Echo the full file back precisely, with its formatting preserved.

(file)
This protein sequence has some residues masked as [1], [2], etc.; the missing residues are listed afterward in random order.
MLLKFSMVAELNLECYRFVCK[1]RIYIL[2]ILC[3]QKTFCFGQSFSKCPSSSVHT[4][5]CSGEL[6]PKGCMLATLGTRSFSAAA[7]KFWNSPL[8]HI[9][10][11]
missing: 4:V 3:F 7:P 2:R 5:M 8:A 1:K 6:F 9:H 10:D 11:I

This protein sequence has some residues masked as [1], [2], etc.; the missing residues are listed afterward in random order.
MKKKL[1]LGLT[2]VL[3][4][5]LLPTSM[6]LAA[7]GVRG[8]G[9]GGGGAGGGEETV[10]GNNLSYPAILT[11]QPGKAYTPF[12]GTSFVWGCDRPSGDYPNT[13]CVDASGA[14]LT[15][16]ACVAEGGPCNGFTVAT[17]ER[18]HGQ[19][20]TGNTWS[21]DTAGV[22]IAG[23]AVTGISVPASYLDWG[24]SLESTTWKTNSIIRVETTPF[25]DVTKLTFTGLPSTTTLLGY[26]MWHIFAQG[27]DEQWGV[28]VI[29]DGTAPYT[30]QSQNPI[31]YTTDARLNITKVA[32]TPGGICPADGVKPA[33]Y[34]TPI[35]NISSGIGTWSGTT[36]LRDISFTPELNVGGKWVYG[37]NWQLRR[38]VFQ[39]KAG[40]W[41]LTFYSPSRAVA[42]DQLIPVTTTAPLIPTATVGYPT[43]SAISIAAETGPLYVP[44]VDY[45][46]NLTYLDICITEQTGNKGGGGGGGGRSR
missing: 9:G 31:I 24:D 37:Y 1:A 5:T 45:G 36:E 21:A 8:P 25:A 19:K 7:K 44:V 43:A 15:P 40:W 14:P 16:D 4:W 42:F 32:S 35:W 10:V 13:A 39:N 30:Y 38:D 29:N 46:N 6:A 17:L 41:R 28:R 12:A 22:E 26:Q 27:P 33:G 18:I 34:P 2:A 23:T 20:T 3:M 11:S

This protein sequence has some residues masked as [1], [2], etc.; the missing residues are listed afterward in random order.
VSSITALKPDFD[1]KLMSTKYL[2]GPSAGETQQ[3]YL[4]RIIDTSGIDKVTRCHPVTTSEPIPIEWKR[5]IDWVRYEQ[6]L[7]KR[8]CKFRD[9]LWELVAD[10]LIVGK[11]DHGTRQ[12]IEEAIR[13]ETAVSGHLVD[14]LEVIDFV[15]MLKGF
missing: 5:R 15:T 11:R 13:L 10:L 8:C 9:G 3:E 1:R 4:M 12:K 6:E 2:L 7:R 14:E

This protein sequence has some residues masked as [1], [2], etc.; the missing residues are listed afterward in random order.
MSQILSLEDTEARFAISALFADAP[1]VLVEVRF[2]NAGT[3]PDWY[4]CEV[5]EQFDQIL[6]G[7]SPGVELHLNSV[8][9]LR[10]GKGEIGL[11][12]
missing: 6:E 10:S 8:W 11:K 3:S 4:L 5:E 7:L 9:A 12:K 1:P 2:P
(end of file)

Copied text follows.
This protein sequence has some residues masked as [1], [2], etc.; the missing residues are listed afterward in random order.
MLLKFSMVAELNLECYRFVCK[1]RIYIL[2]ILC[3]QKTFCFGQSFSKCPSSSVHT[4][5]CSGEL[6]PKGCMLATLGTRSFSAAA[7]KFWNSPL[8]HI[9][10][11]
missing: 4:V 3:F 7:P 2:R 5:M 8:A 1:K 6:F 9:H 10:D 11:I

This protein sequence has some residues masked as [1], [2], etc.; the missing residues are listed afterward in random order.
MKKKL[1]LGLT[2]VL[3][4][5]LLPTSM[6]LAA[7]GVRG[8]G[9]GGGGAGGGEETV[10]GNNLSYPAILT[11]QPGKAYTPF[12]GTSFVWGCDRPSGDYPNT[13]CVDASGA[14]LT[15][16]ACVAEGGPCNGFTVAT[17]ER[18]HGQ[19][20]TGNTWS[21]DTAGV[22]IAG[23]AVTGISVPASYLDWG[24]SLESTTWKTNSIIRVETTPF[25]DVTKLTFTGLPSTTTLLGY[26]MWHIFAQG[27]DEQWGV[28]VI[29]DGTAPYT[30]QSQNPI[31]YTTDARLNITKVA[32]TPGGICPADGVKPA[33]Y[34]TPI[35]NISSGIGTWSGTT[36]LRDISFTPELNVGGKWVYG[37]NWQLRR[38]VFQ[39]KAG[40]W[41]LTFYSPSRAVA[42]DQLIPVTTTAPLIPTATVGYPT[43]SAISIAAETGPLYVP[44]VDY[45][46]NLTYLDICITEQTGNKGGGGGGGGRSR
missing: 9:G 31:I 24:D 37:Y 1:A 5:T 45:G 36:E 21:A 8:P 25:A 19:K 7:K 44:V 43:A 15:P 40:W 14:P 16:D 4:W 42:F 32:S 35:W 10:V 13:A 39:N 30:Y 38:D 29:N 46:N 6:A 17:L 41:R 28:R 12:A 22:E 26:Q 27:P 33:G 18:I 34:P 2:A 23:T 20:T 3:M 11:S

This protein sequence has some residues masked as [1], [2], etc.; the missing residues are listed afterward in random order.
VSSITALKPDFD[1]KLMSTKYL[2]GPSAGETQQ[3]YL[4]RIIDTSGIDKVTRCHPVTTSEPIPIEWKR[5]IDWVRYEQ[6]L[7]KR[8]CKFRD[9]LWELVAD[10]LIVGK[11]DHGTRQ[12]IEEAIR[13]ETAVSGHLVD[14]LEVIDFV[15]MLKGF
missing: 5:R 15:T 11:R 13:L 10:L 8:C 9:G 3:E 1:R 4:M 12:K 6:E 2:L 7:R 14:E

This protein sequence has some residues masked as [1], [2], etc.; the missing residues are listed afterward in random order.
MSQILSLEDTEARFAISALFADAP[1]VLVEVRF[2]NAGT[3]PDWY[4]CEV[5]EQFDQIL[6]G[7]SPGVELHLNSV[8][9]LR[10]GKGEIGL[11][12]
missing: 6:E 10:S 8:W 11:K 3:S 4:L 5:E 7:L 9:A 12:K 1:P 2:P